If you are traveling in contemporary creative circles, the work — or legend — of painter Robert Williams has likely influenced you in some way.

In the '60s, Williams realized that hot rods could be art via his car collection and his work with Ed Roth.

In the '70s, Williams saw that comics could be art through his work at Zap Comix.

In the '80s, he was on the cover of Thrasher magazine, blending skateboarding and art, then a new concept.

In the '90s, he created Juxtapoz magazine.

That history will be included in a documentary that premieres at LACMA on June 16. Mr. Bitchin', Robert Williams features early footage shot by friend and famed photographer CR Stecyk.

But Williams isn't done yet.

Now 67, the restless artist celebrates 2010 as an inductee of the current Whitney Biennial, the prestigious international showcase in New York, which chose to include Williams' series of sublime and beautiful watercolors, a bit of a departure from his aggressive, intricate oil paintings.

“I'm so grateful and honored to be in it; I wonder if they know my significance,” Williams says. “I'm like a hyena at a dog show.”

Additionally unprecedented for Williams this year is his collection of wily, colorful, 7-foot-high fiberglass sculptures, showcased only at Tony Shafrazi Gallery in New York, with a short stop in an impressive solo exhibit at Cal State Northridge.

Sculpture seems a natural evolution of Williams' artistic process, because he has built and collected hot rods for years. “A hot rod has an abstract art ethic that's really exciting. It was very much like building a car, but the cars have a rational conclusion. I was in the forest on this. I hope there will be more of these [sculptures] in the future.”

Visiting with Williams and his wife, Suzanne, at their house in the Valley is a bit surreal. Their ranch and its surrounds are eerily immaculate considering it's the home work space of two prolific artists/grease monkeys. Save for the classical music playing and the soft lapping of the water in the backyard pool, it's also almost completely still.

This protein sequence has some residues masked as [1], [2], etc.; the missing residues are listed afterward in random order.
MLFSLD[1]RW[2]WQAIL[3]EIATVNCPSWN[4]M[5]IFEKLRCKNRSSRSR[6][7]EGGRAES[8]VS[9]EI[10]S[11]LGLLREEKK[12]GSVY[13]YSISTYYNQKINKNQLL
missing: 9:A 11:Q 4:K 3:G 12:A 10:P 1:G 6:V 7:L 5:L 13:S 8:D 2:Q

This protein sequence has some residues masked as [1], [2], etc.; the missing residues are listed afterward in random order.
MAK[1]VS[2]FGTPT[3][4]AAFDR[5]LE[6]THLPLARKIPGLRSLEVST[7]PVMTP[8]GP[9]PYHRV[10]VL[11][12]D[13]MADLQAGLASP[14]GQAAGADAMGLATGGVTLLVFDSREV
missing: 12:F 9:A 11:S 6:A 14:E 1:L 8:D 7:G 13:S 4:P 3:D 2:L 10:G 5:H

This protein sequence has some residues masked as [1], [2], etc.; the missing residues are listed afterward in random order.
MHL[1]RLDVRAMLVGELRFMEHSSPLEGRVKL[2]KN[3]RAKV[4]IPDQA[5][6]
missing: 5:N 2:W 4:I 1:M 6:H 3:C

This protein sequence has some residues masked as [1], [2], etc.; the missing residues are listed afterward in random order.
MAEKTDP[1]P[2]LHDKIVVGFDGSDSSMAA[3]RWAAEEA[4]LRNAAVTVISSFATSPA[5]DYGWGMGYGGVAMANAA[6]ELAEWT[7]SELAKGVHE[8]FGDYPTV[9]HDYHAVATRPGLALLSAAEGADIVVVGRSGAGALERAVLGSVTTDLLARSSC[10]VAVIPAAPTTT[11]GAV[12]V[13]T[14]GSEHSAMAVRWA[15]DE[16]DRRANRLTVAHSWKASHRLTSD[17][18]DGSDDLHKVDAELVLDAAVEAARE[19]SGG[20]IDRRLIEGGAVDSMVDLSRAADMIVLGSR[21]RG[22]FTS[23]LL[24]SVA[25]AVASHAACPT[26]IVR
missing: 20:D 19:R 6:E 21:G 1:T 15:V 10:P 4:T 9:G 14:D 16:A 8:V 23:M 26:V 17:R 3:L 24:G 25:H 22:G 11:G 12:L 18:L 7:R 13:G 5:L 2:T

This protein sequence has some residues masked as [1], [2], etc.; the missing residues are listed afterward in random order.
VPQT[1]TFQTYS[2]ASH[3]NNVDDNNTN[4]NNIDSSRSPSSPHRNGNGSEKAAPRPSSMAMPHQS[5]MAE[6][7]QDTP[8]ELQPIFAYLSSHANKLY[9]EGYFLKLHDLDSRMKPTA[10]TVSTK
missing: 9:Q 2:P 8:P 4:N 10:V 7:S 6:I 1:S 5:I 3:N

Their home looks like a perfectly re-created set for a movie in the early '70s, with a white carpet, popcorn ceilings and a wet bar.

However, instead of traditional rooms, the house features two huge studios — his and hers — and a floor-to-ceiling library, with two wingback chairs recently upholstered in textured red velvet.

Not a TV or a computer is in sight.

After being schooled by Williams on the obtuse nature of abstract expressionism and getting the lowdown on the evolution of Lowbrow, I was offered a coveted ride in his '32 Ford Coupe.

“I have a feeling that art is really on the verge of a big change,” Williams predicts while driving fast. “Even the stuffiest people are gonna have to come around. It's just going to be flipped out.

“I've got so much hope for the West Coast, it's not going to be long before Los Angeles will totally dominate the world of art.

“L.A. has a free power. I can sense that I'm popular in New York now because of the culture in L.A. They see it coming.

“I don't know that it's jealousy, but it's concern,” Williams adds. “A storm front on the horizon.”

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